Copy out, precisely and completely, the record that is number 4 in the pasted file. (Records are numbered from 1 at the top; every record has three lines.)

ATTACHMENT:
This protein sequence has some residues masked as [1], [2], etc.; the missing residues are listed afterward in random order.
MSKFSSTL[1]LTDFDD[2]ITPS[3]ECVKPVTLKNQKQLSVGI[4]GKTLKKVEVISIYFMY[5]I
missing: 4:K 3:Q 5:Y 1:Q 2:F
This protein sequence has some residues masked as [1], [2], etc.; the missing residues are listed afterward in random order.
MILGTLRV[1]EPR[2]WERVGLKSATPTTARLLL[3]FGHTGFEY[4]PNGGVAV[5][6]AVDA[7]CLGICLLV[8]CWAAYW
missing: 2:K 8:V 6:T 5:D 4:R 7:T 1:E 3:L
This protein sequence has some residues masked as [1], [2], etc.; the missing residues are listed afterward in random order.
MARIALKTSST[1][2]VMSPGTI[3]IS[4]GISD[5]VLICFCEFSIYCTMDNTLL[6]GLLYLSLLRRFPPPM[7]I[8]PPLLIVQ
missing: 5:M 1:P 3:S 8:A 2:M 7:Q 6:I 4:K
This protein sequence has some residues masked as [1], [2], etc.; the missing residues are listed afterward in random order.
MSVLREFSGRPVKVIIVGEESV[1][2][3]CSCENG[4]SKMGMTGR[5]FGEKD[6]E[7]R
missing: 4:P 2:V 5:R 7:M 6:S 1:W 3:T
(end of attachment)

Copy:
This protein sequence has some residues masked as [1], [2], etc.; the missing residues are listed afterward in random order.
MSVLREFSGRPVKVIIVGEESV[1][2][3]CSCENG[4]SKMGMTGR[5]FGEKD[6]E[7]R
missing: 4:P 2:V 5:R 7:M 6:S 1:W 3:T